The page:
Cross-frame scripting (XFS)
What is cross-frame scripting?
In a cross-frame scripting (XFS) attack, the attacker intercepts sensitive information provided by the user by displaying a legitimate site in an inline frame and capturing keystrokes. XFS attacks resemble clickjacking attacks and are sometimes considered a type of clickjacking.
Note that a cross-frame scripting attack is only possible if the victim uses an outdated web browser. The attack also needs to be preceded by social engineering, so it is difficult to perform successfully. For these reasons, XFS is perceived as a minor cybersecurity threat.
How does cross-frame scripting work?
For a successful XFS attack, all the following conditions must be met:
- The target web page must accept valuable user input (for example, login credentials or other sensitive information).
- The victim must use a browser version with browser bugs that make it vulnerable to XFS (for example, Microsoft Internet Explorer 6).
- The victim has to visit the attacker-controlled web page following a social engineering ploy, such as a phishing attack using an open redirect.
Nowadays, it is very unlikely for all these conditions to be met at the same time, especially since only very old browser versions are vulnerable to such attacks. To have any chance of success, an XFS attack must be specifically targeted, for example, at an organization that still uses old browsers. But if all the conditions for a successful attack are met, the following chain of events occurs:
- The victim visits the malicious web page, which then loads the legitimate page ( such as a login page) in an HTML iframe element. The frame element has its borders removed and is maximized to fill the entire page, so the victim thinks they are visiting the legitimate site.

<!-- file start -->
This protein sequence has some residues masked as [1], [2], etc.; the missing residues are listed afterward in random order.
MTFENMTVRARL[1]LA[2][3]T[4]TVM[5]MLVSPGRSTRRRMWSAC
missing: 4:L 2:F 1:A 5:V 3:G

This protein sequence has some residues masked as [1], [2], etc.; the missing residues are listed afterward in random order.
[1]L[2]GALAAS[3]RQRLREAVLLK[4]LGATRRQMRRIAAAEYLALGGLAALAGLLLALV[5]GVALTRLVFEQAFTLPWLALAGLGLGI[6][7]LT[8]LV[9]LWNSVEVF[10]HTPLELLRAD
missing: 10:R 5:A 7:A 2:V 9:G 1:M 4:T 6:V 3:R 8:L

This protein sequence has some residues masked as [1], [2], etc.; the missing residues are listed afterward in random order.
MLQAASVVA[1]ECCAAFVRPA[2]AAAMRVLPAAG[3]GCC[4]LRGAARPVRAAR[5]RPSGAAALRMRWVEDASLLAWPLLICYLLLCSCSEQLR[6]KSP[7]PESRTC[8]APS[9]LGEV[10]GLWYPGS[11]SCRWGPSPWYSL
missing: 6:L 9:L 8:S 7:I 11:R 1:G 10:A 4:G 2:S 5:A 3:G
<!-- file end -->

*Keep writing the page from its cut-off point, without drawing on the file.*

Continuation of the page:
Cross-frame scripting and the Same-Origin Policy
Even older browsers such as Internet Explorer 6 already employed the Same-Origin Policy (which was originally introduced in Netscape Navigator 2 in 1995), but they did not use it for cross-frame communication. This is why XFS attacks are still possible if victims are using browsers with early SOP implementations such as IE6 and Firefox 2.
Cross-frame scripting vs. cross-site scripting
How to detect cross-frame scripting?
Since a cross-frame scripting attack is aimed at a specific user and a particular version of that user’s browser, there is no way to detect any vulnerabilities in the web application itself, simply because there is no such thing as cross-frame scripting vulnerabilities in web applications. There are also no misconfigurations that make web servers vulnerable to XFS.
How to prevent cross-frame scripting?
Frequently asked questions
What is cross-frame scripting?
Cross-frame scripting (XFS) is a cyberattack technique where the malicious hacker targets a specific user with social engineering, tricks them into visiting a malicious site, includes a legitimate site in an invisible browser frame, and then captures sensitive information typed by the victim. This type of attack is most often used to steal login credentials.
Read an article about cross-frame scripting attacks on our blog.
How dangerous is cross-frame scripting?
Cross-frame scripting is considered a very minor issue simply because it requires the victim to use an old, vulnerable browser version, such as Internet Explorer 6 on Windows XP. The attack is not possible in modern browsers because they all fully enforce the Same-Origin Policy.
Learn about Same-Origin Policy and how it protects web browser users.
How to prevent XFS attacks?
Find out more about methods used to protect against clickjacking.
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Written by: Tomasz Andrzej Nidecki, reviewed by: Benjamin Daniel Mussler